Many exegetes say—and I think they may have it right—that somewhere around the time Jesus was born (i.e., at the end of the reign of Herod the Great), there occurred some strange meteorological phenomenon that stuck in the minds of the people. Later, after Jesus’ death and they firmly believed that he had risen, when there arose a need for propaganda of the Christian faith through writings about the life, words, and deeds of Jesus’ life (i.e., the Gospels), the people remembered this phenomenon in the sky and understood it as a heavenly sign of the birth of Jesus.
What could this phenomenon have been? Three scientific explanations have been offered: (1) a supernova that appeared in the final days of Herod’s life; (2) a comet; or (3) a combination of stars shining especially bright in the sky. A closer consideration will serve us well.
The first view is the appearance of a supernova. A supernova is a gigantic star, much larger than the sun, that exploded millions of years ago at the end of its life and produced an immense light that, after thousands of years of traveling through space, finally reaches the expanse visible from earth. This is how Kepler in the seventeenth century explained the star of Bethlehem. The downside to this theory, though, is there no historical record to indicate such a phenomenon, which means we cannot prove it actually occurred.
The second view is the appearance of a comet. It is well known that comets are either remnants of a planet or star, a set of gas and dust that glow in the sunlight as it approaches the ground, or combination of the two. There are records for the famous Halley's comet, which is visible from earth every seventy-seven years, in Europe, China, and Japan since around 240 B.C. According to Chinese records, preserved to this day, the Halley’s comet was visible from earth in 12 or 11 B.C., during the reign of Herod and near the end of his life. Many astronomers believe that this was the event, lingering in the memory of the people, that was linked by Christians to the Savior’s birth. Brown believes it is possible that Halley's comet appeared in 12 B.C., some foreign ambassadors then came two years later to the court of King Herod to congratulate him on the completion of the large port at Caesarea Maritime and the remodeling of the city. He believes these events were combined by Christians prior to Matthew’s account of the star and the magi. Matthew did nothing more than just collecting all this information and giving some structure to a Christian legend that was already in existence.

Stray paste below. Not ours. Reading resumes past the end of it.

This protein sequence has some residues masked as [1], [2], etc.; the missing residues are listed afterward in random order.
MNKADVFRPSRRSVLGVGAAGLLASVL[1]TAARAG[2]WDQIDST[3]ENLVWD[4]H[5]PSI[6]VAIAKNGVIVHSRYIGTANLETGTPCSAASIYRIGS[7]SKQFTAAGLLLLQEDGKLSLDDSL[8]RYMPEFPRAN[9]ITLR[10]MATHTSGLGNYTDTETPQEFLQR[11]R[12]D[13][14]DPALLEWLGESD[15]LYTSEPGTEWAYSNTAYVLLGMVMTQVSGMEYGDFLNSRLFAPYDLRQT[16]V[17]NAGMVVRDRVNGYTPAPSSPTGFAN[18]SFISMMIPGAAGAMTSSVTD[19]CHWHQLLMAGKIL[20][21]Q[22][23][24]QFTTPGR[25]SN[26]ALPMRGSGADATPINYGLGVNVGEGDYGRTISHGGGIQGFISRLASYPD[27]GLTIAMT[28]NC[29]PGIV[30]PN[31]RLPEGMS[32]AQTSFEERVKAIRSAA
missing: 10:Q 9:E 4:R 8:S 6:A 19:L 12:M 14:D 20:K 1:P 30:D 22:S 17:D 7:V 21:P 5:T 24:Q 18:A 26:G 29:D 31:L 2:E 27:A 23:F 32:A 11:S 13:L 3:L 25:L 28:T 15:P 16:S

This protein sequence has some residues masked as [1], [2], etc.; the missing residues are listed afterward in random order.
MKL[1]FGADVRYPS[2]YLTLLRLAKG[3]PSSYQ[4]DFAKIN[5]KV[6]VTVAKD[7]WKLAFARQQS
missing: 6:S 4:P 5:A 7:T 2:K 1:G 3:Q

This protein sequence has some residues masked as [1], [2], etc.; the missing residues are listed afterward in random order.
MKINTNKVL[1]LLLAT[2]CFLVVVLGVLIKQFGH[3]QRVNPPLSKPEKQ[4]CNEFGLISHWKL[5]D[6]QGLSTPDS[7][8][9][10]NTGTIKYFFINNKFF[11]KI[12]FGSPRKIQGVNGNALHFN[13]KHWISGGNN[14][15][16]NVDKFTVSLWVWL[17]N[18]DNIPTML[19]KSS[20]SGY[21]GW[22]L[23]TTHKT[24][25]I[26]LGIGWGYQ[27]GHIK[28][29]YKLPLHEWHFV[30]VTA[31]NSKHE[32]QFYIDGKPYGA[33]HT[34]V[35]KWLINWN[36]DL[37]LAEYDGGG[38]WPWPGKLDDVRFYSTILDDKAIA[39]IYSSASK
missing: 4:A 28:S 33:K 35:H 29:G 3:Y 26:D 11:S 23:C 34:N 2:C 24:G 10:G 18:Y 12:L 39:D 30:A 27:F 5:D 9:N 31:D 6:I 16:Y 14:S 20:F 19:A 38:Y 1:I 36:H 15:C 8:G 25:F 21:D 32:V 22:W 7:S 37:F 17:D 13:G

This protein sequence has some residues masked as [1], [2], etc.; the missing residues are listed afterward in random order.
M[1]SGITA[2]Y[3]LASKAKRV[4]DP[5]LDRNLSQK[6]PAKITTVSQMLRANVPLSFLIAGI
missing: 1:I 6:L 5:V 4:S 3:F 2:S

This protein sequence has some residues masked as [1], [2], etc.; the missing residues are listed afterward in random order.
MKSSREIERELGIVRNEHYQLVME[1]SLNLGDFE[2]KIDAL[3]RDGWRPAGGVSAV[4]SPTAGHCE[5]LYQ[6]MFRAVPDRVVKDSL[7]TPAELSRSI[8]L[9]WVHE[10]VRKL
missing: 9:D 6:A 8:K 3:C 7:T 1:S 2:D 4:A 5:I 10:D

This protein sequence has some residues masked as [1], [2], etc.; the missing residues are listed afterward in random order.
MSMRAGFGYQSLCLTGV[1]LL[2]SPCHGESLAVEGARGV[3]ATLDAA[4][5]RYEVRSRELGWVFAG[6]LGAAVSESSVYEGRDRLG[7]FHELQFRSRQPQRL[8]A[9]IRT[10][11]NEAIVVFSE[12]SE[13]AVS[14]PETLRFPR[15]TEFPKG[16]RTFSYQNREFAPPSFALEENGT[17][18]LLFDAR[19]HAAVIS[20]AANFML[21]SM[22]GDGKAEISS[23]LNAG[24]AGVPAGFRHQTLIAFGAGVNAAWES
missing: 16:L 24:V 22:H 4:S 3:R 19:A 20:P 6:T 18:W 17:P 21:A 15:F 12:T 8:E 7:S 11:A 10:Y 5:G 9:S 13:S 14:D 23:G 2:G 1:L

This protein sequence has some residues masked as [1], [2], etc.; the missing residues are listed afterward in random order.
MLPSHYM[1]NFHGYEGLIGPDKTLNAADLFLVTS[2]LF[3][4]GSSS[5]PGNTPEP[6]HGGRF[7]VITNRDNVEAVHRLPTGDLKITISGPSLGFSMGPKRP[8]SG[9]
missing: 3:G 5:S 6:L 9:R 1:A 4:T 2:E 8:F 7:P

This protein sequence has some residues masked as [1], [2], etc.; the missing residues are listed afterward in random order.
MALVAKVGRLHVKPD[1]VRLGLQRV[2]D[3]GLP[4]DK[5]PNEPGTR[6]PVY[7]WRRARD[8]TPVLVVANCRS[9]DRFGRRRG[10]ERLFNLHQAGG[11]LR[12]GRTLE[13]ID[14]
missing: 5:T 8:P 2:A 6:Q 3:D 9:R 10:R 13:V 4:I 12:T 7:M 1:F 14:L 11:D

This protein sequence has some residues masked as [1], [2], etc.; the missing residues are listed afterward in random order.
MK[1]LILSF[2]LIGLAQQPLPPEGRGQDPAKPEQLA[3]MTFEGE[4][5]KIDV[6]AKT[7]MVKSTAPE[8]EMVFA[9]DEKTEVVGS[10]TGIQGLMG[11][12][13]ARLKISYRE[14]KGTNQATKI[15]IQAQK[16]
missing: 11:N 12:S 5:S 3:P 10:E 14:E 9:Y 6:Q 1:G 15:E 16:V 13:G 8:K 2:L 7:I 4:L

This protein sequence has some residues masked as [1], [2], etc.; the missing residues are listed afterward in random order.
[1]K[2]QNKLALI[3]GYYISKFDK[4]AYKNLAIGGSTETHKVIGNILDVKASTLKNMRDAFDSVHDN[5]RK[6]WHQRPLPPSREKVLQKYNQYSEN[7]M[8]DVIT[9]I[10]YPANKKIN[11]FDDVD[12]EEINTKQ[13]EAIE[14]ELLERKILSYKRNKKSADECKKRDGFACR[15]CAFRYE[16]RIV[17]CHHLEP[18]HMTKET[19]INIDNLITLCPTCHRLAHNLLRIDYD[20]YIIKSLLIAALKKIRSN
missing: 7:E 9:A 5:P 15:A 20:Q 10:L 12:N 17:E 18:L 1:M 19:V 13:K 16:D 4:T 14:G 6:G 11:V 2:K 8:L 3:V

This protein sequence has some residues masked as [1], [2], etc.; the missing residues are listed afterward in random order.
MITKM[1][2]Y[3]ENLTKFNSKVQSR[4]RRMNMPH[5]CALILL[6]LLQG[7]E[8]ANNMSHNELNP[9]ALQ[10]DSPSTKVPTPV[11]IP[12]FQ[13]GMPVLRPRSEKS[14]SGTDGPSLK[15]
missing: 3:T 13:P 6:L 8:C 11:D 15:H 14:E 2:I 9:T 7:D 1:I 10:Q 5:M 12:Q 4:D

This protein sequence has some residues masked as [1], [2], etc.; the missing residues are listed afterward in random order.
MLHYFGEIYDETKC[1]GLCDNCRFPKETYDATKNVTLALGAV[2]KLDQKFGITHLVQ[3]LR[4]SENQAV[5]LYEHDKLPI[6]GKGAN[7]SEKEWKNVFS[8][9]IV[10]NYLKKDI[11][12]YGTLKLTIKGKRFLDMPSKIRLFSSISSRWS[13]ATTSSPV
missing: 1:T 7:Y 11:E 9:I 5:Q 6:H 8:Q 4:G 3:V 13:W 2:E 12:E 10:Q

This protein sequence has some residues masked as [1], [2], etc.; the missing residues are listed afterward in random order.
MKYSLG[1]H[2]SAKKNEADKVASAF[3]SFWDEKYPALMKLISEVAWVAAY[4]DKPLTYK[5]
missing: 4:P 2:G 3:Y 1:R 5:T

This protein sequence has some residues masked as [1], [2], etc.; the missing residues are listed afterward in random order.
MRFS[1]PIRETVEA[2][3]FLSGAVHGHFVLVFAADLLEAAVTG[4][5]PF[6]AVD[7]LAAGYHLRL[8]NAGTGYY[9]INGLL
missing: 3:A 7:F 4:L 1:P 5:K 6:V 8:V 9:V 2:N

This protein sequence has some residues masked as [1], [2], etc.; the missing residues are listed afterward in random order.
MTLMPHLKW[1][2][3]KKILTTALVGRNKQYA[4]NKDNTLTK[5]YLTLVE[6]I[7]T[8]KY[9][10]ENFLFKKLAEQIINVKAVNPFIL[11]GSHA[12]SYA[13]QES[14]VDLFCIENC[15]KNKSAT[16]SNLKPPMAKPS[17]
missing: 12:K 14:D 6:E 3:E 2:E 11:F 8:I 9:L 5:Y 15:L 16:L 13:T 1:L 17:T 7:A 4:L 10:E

Other researchers have proposed the conjunction of Jupiter and Saturn (known as a double conjunction), which happens every thirty years, along with Mars (known as a triple conjunction). The triple conjunction occurs every 257 years. This astronomical phenomenon is mentioned in texts as old as Sumerian-Akkadian cuneiform texts of the second millennium B.C. Calculations have been made and it is assumed that this occurred precisely in 7 B.C. and that this might be the “star” of the magi. I once directed a thesis at the Universidad Complutense in Madrid that defended this position. The author argued that the phenomenon was applied to Jesus by the community behind the Gospel of Matthew. That dissertation, by the way, was written by José Gómez Galán, “El nacimiento de Jesús de Nazaret. Historia y cronología.” He defended his dissertation at the Universidad Complutense de Madrid on April 24, 1998.
I am pretty skeptical about all of these theories. In my opinion, I think it is just implausible that a star appears and disappears, guides exotic characters from one place to another, and then perches above a house. Popular thought back then had signs in the sky announcing the births of significant individuals. The imagination is a powerful tool, and the Gospels, which are presented as historical works, are, more than anything else, propaganda that, in good faith, put into use popular legends in order to serve their own purposes.